Market on the way
After being on the great wall we were on our way back when our guide Judy asked if we wanted to go to the pearl market because it was on the way. It turned out that the market wasn’t really on the way and it was not the market that we thought it was. It was a shop that only sold things made from pearls. When we got there we were more or less the only guests in the store but about 15 clerks that were just waiting to sell us stuff. So we walked around for like 5 minutes before we left. I guess Dragon Bus tours get some money from the store by bringing people over like this and we have experienced the same in guided tours in Thailand. But it makes us feel a bit uncomfortable.
1. Many private tourist guide...
1. Many private tourist guide will approach you when you tour around a site-seeing spot. They will offer you a cheap price to go to Great Wall or other spots with a driver and a bilingual translator. Almost 100% these tour guides will deceive you by driving you to a place for lunch with hundreds RMB and ask you go visit some places for shopping. Trust the price list in the hotel where you stay. They just overcharge you with a reasonable price but they are honest.
2. DO NOT attempt to TOUCH the soveniors in any shop if you are not SURE you will buy. Because once you touch it, you will find something will fall down from the stuff and you are asked to compensate for it.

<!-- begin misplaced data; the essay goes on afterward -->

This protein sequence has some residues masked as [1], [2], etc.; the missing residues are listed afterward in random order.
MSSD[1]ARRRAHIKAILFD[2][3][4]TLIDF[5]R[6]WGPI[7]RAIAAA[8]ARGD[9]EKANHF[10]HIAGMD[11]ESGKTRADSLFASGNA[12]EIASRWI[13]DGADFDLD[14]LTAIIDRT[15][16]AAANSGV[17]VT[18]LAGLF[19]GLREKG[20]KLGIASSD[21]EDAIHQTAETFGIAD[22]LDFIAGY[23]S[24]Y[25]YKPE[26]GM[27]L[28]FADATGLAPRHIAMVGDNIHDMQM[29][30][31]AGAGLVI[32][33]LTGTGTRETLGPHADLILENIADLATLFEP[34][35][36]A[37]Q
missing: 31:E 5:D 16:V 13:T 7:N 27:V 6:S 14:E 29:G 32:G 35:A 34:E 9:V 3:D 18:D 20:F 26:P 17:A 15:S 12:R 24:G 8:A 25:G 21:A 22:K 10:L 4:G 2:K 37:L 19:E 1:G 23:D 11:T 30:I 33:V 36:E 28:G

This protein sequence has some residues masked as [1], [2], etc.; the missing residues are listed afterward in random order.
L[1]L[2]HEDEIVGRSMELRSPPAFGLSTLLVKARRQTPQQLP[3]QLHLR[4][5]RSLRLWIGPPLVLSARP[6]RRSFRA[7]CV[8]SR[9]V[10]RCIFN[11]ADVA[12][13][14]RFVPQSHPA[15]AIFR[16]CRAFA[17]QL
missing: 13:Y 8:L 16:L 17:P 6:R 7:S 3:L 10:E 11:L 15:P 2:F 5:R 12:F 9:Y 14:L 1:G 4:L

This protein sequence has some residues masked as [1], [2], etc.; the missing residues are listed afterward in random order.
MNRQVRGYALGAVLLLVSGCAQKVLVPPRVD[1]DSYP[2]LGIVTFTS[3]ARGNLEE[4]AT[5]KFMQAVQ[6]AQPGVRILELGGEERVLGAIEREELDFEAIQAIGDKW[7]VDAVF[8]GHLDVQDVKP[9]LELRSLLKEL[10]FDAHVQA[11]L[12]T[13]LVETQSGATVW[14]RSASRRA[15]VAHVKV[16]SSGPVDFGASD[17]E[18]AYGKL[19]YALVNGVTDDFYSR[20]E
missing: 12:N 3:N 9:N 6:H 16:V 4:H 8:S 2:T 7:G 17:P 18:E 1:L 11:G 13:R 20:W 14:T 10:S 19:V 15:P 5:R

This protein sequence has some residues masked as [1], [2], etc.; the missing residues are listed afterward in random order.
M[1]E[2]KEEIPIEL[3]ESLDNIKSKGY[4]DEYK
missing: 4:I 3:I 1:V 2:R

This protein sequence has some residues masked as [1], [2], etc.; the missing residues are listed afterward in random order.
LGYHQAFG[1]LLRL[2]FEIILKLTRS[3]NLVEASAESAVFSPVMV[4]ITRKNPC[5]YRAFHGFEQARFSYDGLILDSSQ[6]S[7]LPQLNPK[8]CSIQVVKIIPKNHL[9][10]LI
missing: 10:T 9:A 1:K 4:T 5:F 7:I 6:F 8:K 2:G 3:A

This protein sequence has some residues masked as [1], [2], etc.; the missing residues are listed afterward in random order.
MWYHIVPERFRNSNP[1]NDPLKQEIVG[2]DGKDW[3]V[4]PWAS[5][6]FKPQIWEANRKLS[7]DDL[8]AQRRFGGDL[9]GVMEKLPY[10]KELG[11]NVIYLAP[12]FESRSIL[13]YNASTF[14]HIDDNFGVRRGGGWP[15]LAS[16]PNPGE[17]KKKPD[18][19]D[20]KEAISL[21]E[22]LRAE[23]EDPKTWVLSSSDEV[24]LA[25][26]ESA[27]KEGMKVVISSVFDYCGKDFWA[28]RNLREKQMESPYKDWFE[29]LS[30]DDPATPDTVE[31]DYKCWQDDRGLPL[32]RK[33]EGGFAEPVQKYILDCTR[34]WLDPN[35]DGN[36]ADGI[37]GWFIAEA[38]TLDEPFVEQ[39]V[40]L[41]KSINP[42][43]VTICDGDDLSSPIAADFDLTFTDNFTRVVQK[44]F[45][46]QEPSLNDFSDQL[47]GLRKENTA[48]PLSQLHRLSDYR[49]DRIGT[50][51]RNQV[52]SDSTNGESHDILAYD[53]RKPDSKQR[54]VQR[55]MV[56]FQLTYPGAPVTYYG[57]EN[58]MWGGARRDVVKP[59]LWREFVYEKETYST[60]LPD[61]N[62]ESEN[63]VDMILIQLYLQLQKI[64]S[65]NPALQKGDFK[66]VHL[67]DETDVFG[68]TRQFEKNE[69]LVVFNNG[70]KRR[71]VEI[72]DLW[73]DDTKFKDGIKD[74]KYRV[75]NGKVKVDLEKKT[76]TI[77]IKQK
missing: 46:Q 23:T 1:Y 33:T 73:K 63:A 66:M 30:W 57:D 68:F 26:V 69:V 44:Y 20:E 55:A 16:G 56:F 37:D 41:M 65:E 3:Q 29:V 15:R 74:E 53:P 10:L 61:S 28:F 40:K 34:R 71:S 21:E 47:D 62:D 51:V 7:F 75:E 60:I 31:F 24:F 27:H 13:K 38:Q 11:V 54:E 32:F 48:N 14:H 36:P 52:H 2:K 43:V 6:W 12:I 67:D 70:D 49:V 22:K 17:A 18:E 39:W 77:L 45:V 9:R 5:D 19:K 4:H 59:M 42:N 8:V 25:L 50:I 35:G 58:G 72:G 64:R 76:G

3. Remember to bargain. The price quoted always 40% of the price you need to pay in substance.
** Even I am a Chinese, I should admit that we are cunning businessmen. Many people are friendly. But you should be very careful.
A lot of Beijingers will tell...
A lot of Beijingers will tell you to check out Xiangshan (fragrant mountain). Skip it. I'm not so sure what the big attraction is but it's basically a hill on the north side (by the summer palace) with cable cars that you can ride to the top so you can see the smog over the city. It's like an amusement park with no amusements, but for some reason there are throngs of people there, and LOTS of vendors trying to sell you things. I don't know of any significant cultural/historical value to the place, and I suspect Beijingers go to get a little bit away from the city. Skip it.
I must say I was disappointed...
I must say I was disappointed to see so many tourist traps around so many amazing historical sites. Even though I was tempted to check out the items they were selling, I was repelled by the fact that as soon as we stepped off the us, they started to yell at us and ring bells like we were deaf. I think that there are many tourists that respond to that - I suggest you don't. There are many places that sell the same souvenirs...and I prefer to go to the ones that don't yell at me.
Second to be aware of is that if you go on a tour - you will likely end up going to places not listed on your original itinerary - like a jade factory or rug factory or things like that. Likely they are friends of the bus driver. First thing is that items for sale in these places are usually overpriced so purchase with care. Secondly these stops are not necessarily mandatory - we ended up asking our tour guide to not stop anywhere the third day because we were really tired of them. The bus driver wasn't happy but we got to do what we wanted.
I had prebooked a hotel...
I had prebooked a hotel through the tour operator who ripped me off with the Trans Mongolian train ticket (see Moscow page) which meant that as I paid for extra nights, they were half what I had paid to the tour operator!!
I jumped onto a minibus to the...
I jumped onto a minibus to the Great Wall, didn't know that besides went to the Great Wall, it is a one day tour. This is one of a funny stupid stop called 'ghost fantasy land', very dirty and old outlook. We refused to go in, the guide turned black face without selling the entrance tickets.